Is Listening to Music Haram?

Is Listening to Music Haram?

Nasheeds are a staple in Ramadan as we replace Drake and One Direction with Maher Zain or even Deen Squad. Recently, however, as I scrolled through the comments on Deen Squad’s rendition of God’s Plan, I saw a lot of mixed emotions towards the post. Thus, I wanted to explore the various viewpoints that the Islamic community has taken towards music. Some are positive, some are negative, and some are in between.

All musical instruments are haram

Scholars who claim that all musical instruments are haram have cited the following hadith: The Prophet (pbuh) said “From among my followers there will be some people who will consider illegal sexual intercourse, the wearing of silk, the drinking of alcoholic drinks and the use of musical instruments, as lawful” (Imam Al-Bukhari) and as such many scholars argue that all musical instruments are haram. Scholars who agree with the opinion above typically associate listening to music with drinking and clubbing. Mufti Menk, an acclaimed contemporary scholar, argues that beats promote the movement of the body in a way that eventually leads to dancing movements which are haram. He also believes that many of the lyrics of today’s musical industry are not salvageable as halal within the teachings of the religion. Watch a quick four minute video on it here. 

As such, music that is particularly vulgar or inappropriate is seen as a distraction from Islam and the fulfillment of duties. This view is also supported by the fact that the modern musical industry of today deviates significantly from Islamic teachings. So if singing is permissible which circumstances is it allowed under? I found that most scholars agree that singing is permissible during certain occasions such as Eid and weddings, and that some scholars even assert that singing as an activity that brings enjoyment is permissible as long as the activity does not encourage non-islamic actions such as drinking. Scholars who follow this opinion generally believe that music can distract Muslims from fulfilling their Islamic duties. Mufti Menk also argues that to prevent any sin, all music should be replaced with the Qu’an.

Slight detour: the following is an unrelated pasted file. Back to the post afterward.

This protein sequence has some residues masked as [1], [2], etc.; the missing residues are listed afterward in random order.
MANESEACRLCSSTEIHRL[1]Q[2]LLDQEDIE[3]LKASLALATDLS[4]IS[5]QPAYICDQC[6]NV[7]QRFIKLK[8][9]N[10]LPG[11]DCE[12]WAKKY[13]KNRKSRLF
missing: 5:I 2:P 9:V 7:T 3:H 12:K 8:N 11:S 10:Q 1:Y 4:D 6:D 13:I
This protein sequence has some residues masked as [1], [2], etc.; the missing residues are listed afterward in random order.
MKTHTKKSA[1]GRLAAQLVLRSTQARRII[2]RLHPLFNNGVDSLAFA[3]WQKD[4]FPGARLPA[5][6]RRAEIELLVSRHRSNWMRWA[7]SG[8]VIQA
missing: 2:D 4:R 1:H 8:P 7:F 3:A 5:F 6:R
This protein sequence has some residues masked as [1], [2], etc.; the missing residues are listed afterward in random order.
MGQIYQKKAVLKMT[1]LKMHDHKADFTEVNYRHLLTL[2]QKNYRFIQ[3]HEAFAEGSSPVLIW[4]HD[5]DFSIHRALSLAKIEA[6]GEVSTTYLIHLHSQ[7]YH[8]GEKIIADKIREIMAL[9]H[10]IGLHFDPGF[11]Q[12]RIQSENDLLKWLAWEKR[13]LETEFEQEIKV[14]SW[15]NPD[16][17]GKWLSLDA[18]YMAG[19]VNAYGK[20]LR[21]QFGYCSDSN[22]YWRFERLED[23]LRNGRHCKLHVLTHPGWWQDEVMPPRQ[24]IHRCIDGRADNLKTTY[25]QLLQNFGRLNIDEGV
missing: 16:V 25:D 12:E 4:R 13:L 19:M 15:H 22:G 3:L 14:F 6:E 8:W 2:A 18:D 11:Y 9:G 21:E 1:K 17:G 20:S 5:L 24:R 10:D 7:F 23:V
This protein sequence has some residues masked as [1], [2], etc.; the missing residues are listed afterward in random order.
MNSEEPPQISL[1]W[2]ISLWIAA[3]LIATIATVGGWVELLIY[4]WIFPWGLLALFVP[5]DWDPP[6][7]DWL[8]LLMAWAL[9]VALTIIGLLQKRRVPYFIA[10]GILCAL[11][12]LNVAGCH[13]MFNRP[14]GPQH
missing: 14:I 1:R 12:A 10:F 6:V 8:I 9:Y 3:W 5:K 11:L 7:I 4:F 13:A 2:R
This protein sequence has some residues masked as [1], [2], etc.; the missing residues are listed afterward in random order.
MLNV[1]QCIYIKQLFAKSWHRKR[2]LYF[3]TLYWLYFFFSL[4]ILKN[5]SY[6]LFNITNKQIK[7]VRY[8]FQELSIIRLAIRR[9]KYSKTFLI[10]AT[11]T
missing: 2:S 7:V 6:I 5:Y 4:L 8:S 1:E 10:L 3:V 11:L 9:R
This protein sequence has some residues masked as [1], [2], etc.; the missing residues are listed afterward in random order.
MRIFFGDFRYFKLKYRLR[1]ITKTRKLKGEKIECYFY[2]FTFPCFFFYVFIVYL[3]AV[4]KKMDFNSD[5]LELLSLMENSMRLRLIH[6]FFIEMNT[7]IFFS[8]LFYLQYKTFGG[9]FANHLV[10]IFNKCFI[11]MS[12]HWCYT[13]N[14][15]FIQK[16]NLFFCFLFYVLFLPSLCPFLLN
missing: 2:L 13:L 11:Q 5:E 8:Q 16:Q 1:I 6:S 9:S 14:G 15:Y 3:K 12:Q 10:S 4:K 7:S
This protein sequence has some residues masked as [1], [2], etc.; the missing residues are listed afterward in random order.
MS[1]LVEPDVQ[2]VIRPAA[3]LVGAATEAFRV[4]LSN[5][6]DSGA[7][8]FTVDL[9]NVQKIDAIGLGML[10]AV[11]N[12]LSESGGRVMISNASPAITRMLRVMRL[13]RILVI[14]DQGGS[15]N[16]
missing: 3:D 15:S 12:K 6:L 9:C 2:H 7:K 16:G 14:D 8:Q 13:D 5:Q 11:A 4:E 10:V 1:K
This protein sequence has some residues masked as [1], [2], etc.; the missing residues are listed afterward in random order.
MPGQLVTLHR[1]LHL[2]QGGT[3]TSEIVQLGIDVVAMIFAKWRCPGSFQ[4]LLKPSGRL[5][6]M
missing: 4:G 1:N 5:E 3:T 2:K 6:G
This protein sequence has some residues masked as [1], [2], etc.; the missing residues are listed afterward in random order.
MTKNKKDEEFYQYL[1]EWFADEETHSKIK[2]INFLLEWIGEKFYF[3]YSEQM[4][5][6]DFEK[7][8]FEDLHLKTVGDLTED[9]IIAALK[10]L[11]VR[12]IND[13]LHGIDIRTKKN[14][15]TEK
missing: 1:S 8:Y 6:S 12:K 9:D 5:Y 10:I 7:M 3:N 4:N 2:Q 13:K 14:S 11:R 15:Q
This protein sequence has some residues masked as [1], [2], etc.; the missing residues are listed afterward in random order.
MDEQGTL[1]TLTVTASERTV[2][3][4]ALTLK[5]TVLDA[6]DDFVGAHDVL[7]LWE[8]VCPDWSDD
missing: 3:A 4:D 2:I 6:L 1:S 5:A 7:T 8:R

Musical instruments are not haram

Scholars who do not agree with the absolute prohibition of singing and music believe that there is not enough textual evidence or clearly conclusive evidence to support complete prohibition. They also argue that singing and music do not always lead to more sinful activity. These scholars also maintain that as long as the content is appropriate, and is not accompanied with other forbidden activities, then the music is acceptable. These “other forbidden activities” then present another point of contention. Mufti Menk has also stated that some scholars believe there is certain permissibility in music such as Islamic songs or the use of the duff, a one sided drum. But he is strictly against the musical industry as a whole, and believes it to be unclean. He also makes a statement that says “Those (Scholars) who say that (music is allowed) within a certain scope….none of them say that the musical industry of today is permissible.”  

Music is haram if it deviates you from the path of Allah

Generally, if the music you are listening to is clearly dictating a message far from that of Islamic teachings, it may be in one’s best interest to be aware, and listen accordingly.  So where does music like Deen Squad or Maher Zain fall? And what constitutes the “path of Allah”?

I am by no means a scholar, and have simply tried to lay out some of the knowledge I have attained, including personal experiences. For example, many times in Ramadan I would find myself listening to Arabic versions of Maher Zain songs, and I don’t speak Arabic. Thus, I felt like I was listening to the song simply for the beat, and honestly because I didn’t feel like reading the Qur’an, or listening to a lecture in those moments of Ramadan. So I feel like even though music and nasheeds might not be explicitly “haram,” they can as the scholars said above, “distract you from fulfilling your religious duties.”  And if you find yourself doing that, use your judgement and opinion to make the best decision for yourself in that moment.

Overall however, followers of Islam must read extensive arguments of scholars on topics like music and dancing, and reach their own opinion on the matter. There are definitely core values that Islam stands on, and if music or any other facet of your life conflicts with those core values, it might be time to reassess your conclusions. Issues like music are important in the Islamic community and must be addressed through use of text, debate, and presentation.  What’s your opinion on listening to music? 

 

Image courtesy of YouTube, Talk Islam
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